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Category Archives: General News
When I was at Oliana, Spain, earlier this year I shot some footage of Chris Sharma and Adam Ondra attempting a probable grade 38 (9b+) project (called La Dura Dura — meaning the hard hard one). That’s right, they both seemed fairly confident that if sent it would be the hardest route in the world and warrant a new grade (there are about seven 9b routes in the world; most of which have been climbed by either Chris or Adam).
I watched Chris and Adam attempting this project on many days and on eight days also shot video of it for Big Up Productions. Every time Chris or Adam tied in for a shot I’d jumar up a rope and wait for them, high up the 50-metre route, so that if either of them got through the lower crux’s I’d be in place to film the upper part of their send. Sometimes I got to shoot from other angles. Not the most glamorous job ever but it was really interesting watching them work the route, refine their sequences and gradually unlock the route’s secrets. Well I won’t spoil the story for Big Up. In the meantime check out their teaser for the Reel Rock Tour. It’s good to see some of my crux action footage used there. I can’t wait to see their full clip!
Brisbane you rock!
We have been up shooting and climbing up in Queensland for a few weeks and having a blast, but I just want to say a quick shout out to everyone who came along to my show in Brisbane last night. The Queens Arms was packed and a great vibe too! Thanks to everyone for coming long and making it such a great night. The scene up here is awesome, everyone has been incredibly helpful and hospitable and we’ve been really enjoying the climbing. Got a lot to catch up on now but I’ll post some pics soon…
Photo: JJ O’Brien
Australia has a new online climbing zine, Vertical Life! You can see it all here.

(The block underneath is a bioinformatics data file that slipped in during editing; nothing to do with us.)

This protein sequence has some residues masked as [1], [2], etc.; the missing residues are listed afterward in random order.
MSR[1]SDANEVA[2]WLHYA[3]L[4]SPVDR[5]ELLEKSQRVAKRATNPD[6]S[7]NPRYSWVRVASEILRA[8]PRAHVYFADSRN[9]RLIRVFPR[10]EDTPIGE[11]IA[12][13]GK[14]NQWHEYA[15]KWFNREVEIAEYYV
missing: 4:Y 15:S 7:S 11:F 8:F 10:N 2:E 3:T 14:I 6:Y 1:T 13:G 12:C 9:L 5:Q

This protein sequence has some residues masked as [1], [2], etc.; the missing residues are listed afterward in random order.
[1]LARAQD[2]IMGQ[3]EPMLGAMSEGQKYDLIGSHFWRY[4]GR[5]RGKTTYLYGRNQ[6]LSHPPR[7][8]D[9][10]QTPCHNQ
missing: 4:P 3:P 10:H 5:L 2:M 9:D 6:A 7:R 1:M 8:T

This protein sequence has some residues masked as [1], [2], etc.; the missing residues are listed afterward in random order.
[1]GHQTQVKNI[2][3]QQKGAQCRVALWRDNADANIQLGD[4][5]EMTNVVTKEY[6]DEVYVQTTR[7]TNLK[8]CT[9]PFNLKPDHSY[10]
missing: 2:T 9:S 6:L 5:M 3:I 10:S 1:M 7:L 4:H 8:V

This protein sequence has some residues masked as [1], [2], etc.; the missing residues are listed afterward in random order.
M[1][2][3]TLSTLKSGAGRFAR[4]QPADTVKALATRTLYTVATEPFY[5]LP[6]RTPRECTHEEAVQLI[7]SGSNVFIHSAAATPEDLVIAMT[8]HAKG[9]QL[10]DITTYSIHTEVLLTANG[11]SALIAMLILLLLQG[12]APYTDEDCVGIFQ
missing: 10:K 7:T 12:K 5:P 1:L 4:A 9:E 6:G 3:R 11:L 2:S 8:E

I really like the work that Simon Madden and Ross Taylor have put into this so far – looks great guys. They say they plan to put out a printed annual, looking forward to seeing that too. I reckon it’s a bold move by anyone trying to put out professional quality climbing media in Australia (or anywhere for that matter – but Australia has a particularly small market). Having being involved with Crux Magazine for a while I’ve got an idea of the challenges they’ll face. These guys look well positioned to make a go of it if anyone can. Good luck with it guys! I hope the market is big enough for this to exist along-side the existing print magazine – Rock.
And in the first issue of Vertical Life there is a video interview that they did with me about my work and new book, Rock Odyssey. Also in this video I’ve given away a lot of the detail behind my new photo pole apparatus that I use to get some of my shots. When I blogged about this “revolutionary” new approach to climbing photography a while back I had no less than three different patent attorneys contact with some very generous offers to help out, should I somehow want to produce and market it. Instead of going down that road I decided to share this system with the climbing community. I’ll be happy to see other photographers out there using this system — and their variants of it. I’m working on some ways to improve the system. If you’re a photographer out there playing with this stuff I’d be grateful if you share some of the things that you might learn back with me; maybe together we figure out some of the details to devise a really efficient system for capturing mind-blowing climbing shots. That would be cool, eh?